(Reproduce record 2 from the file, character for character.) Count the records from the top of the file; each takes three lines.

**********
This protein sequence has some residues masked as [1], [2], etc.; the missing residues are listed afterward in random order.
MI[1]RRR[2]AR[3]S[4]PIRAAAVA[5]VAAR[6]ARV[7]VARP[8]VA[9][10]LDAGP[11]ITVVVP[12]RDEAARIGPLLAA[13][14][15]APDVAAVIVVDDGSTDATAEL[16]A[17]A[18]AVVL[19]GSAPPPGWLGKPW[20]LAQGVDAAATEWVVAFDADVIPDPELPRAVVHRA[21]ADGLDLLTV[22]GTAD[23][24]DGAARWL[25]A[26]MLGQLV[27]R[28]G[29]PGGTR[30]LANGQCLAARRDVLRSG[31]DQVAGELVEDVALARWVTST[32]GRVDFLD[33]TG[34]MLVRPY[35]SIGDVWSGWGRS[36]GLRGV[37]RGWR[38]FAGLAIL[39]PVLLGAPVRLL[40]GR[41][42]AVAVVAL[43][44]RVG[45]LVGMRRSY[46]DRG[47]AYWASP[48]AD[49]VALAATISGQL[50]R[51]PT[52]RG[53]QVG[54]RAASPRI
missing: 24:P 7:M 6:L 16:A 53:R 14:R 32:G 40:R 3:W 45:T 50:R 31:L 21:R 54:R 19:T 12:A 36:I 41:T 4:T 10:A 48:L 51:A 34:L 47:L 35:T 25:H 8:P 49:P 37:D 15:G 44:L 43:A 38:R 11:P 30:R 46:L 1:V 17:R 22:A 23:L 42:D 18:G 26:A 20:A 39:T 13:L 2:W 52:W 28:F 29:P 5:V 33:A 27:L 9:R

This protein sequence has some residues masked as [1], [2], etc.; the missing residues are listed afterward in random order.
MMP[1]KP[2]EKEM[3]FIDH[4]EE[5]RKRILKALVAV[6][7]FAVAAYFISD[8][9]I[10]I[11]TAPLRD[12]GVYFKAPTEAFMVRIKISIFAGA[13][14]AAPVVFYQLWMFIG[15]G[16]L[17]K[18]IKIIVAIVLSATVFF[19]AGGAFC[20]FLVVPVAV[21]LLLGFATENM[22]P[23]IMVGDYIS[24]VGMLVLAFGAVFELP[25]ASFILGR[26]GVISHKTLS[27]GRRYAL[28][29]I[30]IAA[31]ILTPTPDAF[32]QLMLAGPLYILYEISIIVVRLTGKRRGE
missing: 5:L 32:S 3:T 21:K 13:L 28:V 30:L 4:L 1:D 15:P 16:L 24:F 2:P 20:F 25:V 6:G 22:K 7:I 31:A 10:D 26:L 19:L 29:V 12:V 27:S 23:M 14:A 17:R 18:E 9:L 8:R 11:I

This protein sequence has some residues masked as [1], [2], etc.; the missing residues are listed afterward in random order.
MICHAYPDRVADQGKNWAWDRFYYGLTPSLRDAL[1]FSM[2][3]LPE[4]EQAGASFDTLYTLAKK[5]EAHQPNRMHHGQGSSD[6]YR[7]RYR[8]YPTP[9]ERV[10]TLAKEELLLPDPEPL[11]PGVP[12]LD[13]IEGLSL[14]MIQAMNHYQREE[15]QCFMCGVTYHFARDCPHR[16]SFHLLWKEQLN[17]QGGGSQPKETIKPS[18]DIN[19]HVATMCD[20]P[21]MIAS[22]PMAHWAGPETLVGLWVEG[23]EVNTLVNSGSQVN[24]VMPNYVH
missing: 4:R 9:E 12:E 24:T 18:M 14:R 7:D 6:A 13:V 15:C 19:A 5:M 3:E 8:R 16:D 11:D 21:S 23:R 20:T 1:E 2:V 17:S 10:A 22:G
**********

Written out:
This protein sequence has some residues masked as [1], [2], etc.; the missing residues are listed afterward in random order.
MMP[1]KP[2]EKEM[3]FIDH[4]EE[5]RKRILKALVAV[6][7]FAVAAYFISD[8][9]I[10]I[11]TAPLRD[12]GVYFKAPTEAFMVRIKISIFAGA[13][14]AAPVVFYQLWMFIG[15]G[16]L[17]K[18]IKIIVAIVLSATVFF[19]AGGAFC[20]FLVVPVAV[21]LLLGFATENM[22]P[23]IMVGDYIS[24]VGMLVLAFGAVFELP[25]ASFILGR[26]GVISHKTLS[27]GRRYAL[28][29]I[30]IAA[31]ILTPTPDAF[32]QLMLAGPLYILYEISIIVVRLTGKRRGE
missing: 5:L 32:S 3:T 21:K 13:L 28:V 30:L 4:L 1:D 15:P 16:L 24:F 2:P 20:F 25:V 6:G 22:K 7:I 31:A 10:D 26:L 19:L 29:V 12:V 27:S 23:M 14:A 17:R 18:E 9:L 8:R 11:I